It’s hard to believe that nearly two years have passed since I featured British singer/songwriter, multi-instrumentalist and producer Philip Morgan Lewis on this blog in November 2017, when I reviewed his brilliant, meticulously-crafted album Grief Harbour. The London East Ender melds alternative rock, blues, garage rock and folk influences to create his exciting, bluesy rock sound that complements his unique, raspy vocal style. Following up on Grief Harbour, he released a fun album House Works that featured eight house/EDM tracks. Now Philip is back with a bold video for his new single “Blowtorched Dreams“, which I’m honored to premier today. The single will be officially released on the 28th of October as a digital download and 7-inch vinyl.

Philip Morgan Lewis3

Philip wrote the lyrics and music, performed all the instruments and sang vocals on the track, as well as produced the song, which is being released via label TX2 Records. Backing vocals were sung by Vick E and his daughter Little A. For the recording of the track, Philip built a one-stringed instrument to play all the twangy slides, adding a rather dark country-folk vibe to his bluesy guitars and bass, all of which sound so damn good. He’s a remarkable musician and vocalist who manages to wring out every last drop of emotion with his deft, passionate guitar-playing and distinctive, raspy singing voice. When he sings of his pain, you believe every word, and the deep, almost tortured guitar work only serves to intensify those moods. It’s a brilliant track.

The dark lyrics speak to a sense of despair and hopelessness, of a life gone down the tubes as a result of having lived a self-destructive existence. Or, could it be the bitter realization of having expected too much from a cold, cruel city that eats up and discards you?

I wander night and day
Sidestepping all the way
No brighter light is gonna come
Is gonna come for me baby
Trapped in an altered state
With somebody else’s fate
No kingdom come no kingdom come
The road is done for me baby

When the chips finally fall on the ground
And the sod is just you hangin’ round
You know what’s it all about

Blowtorched dreams
Leaving blood on the pavement still
Blowtorched dreams
Leaving lives in the gutter still

I step into the dark
Draw from a crooked stack
The light is gone the light is gone
The light is gone and it ain’t coming back
No one but me to blame
I’d do it all the same
The time has come the time has come
The time has come and I don’t feel no shame

The fascinating video was directed, produced and edited by Philip and Vicky Crawley, and features black and white footage shot in and around Los Angeles, juxtaposed with scenes of Philip sitting in a darkened room singing the song. The video starts off with scenes of arriving by plane at LAX, followed by beautiful images of the sun-drenched city, evoking a sense of promise (we’re even shown a billboard with images spelling out ‘I love LA’). Suddenly, there’s a flash of light and a spacey synth chord, at which point the images become distorted with a kind of static effect that Philip refers to as “singularity distortion”, conveying a sense of tension and discord. Eventually, the scenes transition to the darkness of night, with images of raging wildfires and rather disturbing views of a long, dark tunnel leading down into the bowels of an old building, suggesting that the dreams have gone up in flames.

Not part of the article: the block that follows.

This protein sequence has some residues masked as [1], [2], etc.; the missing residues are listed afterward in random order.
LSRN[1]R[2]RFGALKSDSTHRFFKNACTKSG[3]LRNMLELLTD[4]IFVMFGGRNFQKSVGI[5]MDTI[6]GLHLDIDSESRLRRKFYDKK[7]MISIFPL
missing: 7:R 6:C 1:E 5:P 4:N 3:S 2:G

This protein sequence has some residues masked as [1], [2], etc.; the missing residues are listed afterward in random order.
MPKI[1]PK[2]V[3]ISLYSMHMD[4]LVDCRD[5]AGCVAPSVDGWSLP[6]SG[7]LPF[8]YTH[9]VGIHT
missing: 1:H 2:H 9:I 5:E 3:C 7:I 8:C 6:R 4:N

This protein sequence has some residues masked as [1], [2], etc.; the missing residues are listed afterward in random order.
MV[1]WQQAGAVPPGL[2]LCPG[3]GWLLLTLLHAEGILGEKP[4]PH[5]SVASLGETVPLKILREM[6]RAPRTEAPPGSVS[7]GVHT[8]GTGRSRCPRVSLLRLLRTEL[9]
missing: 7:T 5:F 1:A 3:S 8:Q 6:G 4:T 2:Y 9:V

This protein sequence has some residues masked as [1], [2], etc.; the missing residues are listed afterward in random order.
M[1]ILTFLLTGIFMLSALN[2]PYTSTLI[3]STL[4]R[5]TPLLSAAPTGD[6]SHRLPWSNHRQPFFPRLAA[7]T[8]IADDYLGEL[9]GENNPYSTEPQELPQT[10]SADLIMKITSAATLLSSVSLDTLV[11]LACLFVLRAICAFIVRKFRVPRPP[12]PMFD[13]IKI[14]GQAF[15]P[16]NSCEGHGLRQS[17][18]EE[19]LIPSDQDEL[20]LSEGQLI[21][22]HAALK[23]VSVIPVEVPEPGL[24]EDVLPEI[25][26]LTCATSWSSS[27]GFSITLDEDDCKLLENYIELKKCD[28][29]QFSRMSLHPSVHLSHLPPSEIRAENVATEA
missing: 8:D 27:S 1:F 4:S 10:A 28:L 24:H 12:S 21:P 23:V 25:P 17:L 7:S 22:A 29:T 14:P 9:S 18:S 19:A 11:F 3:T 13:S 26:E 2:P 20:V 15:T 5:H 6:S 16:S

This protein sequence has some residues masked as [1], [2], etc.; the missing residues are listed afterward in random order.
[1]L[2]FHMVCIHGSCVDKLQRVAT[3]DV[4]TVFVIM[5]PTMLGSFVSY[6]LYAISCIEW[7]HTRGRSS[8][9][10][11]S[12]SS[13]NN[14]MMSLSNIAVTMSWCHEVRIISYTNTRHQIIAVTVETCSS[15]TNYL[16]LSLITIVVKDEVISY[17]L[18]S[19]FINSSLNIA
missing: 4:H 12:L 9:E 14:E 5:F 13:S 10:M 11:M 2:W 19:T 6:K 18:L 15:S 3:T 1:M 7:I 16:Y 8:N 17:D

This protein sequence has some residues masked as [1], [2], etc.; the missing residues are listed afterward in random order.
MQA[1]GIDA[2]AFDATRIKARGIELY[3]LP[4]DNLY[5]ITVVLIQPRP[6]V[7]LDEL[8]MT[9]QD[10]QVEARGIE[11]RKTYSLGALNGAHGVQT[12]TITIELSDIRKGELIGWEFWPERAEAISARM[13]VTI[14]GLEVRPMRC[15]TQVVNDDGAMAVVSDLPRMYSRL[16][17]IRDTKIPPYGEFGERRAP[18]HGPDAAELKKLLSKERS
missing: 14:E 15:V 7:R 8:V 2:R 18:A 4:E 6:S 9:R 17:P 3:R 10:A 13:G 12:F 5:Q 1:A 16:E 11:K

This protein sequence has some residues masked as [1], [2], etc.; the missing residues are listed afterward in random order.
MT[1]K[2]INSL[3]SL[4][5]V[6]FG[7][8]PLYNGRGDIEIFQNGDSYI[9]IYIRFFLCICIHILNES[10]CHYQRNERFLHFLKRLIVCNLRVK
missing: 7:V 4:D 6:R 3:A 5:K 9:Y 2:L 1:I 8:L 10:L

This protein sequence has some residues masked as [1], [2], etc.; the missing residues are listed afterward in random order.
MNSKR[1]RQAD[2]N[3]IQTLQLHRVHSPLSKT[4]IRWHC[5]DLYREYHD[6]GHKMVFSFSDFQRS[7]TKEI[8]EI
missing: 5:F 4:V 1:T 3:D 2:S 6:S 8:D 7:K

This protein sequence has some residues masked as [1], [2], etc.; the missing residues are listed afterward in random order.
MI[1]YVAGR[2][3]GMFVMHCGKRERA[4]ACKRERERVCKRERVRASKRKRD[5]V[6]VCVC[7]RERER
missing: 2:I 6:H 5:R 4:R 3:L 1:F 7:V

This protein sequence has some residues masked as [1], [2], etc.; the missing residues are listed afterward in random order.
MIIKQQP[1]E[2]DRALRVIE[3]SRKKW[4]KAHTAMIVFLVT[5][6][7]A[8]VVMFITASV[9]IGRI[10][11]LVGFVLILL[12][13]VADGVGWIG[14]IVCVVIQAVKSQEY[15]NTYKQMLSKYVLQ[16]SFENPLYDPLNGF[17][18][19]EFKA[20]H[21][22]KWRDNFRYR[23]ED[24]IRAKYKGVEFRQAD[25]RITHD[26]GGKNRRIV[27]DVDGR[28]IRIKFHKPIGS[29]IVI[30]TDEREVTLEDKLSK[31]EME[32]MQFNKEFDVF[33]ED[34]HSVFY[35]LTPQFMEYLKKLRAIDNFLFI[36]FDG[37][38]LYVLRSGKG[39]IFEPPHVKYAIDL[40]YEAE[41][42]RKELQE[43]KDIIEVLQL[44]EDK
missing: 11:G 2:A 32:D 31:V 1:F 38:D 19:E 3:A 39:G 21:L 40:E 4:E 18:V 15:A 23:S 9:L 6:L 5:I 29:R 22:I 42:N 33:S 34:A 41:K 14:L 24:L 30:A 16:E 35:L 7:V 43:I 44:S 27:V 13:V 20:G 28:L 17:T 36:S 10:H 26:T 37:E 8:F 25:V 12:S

Connect with Philip: Website / Facebook / Twitter / Instagram
Stream his music: Spotify / YouTube / Google Play
Purchase:  iTunes / Amazon / Deezer / Bandcamp

New Song of the Week – PAUL IWAN: “Reward”

Paul Iwan Reward

Paul Iwan is a singer-songwriter and multi-instrumentalist from Liverpool, England who’s been involved in music since his early teens, playing and touring with numerous bands and, over the past few years, writing and recording his own songs. He released his debut album Reveal in September 2016, which I reviewed, and followed up in early 2019 with his second album RESISTER, an autobiographical work addressing his newfound sobriety. In October 2018, I reviewed the first single “Parasite” from that album. Now Paul returns with a wonderful new single “Reward“, which I’ve chosen as my New Song of the Week.

“Reward” is actually a cover of a song originally recorded by Liverpool new wave band The Teardrop Explodes. Written by band members Julian Cope and Alan Gill, the song was a big hit in the UK in 1981. About the song, Paul explains: “Reward is one of the greatest songs to ever come out of Merseyside. Musically incessant and lyrically off kilter, I’ve adored this song all my life – I wanted to pull the lyrics out and expose their darkness. I always felt it was about loss of control, shame and regret which really resonates with my experiences with addiction. Music wise, I focussed on that bass line which drastically changes the atmosphere from parpy stomper to rumbling impending doom.”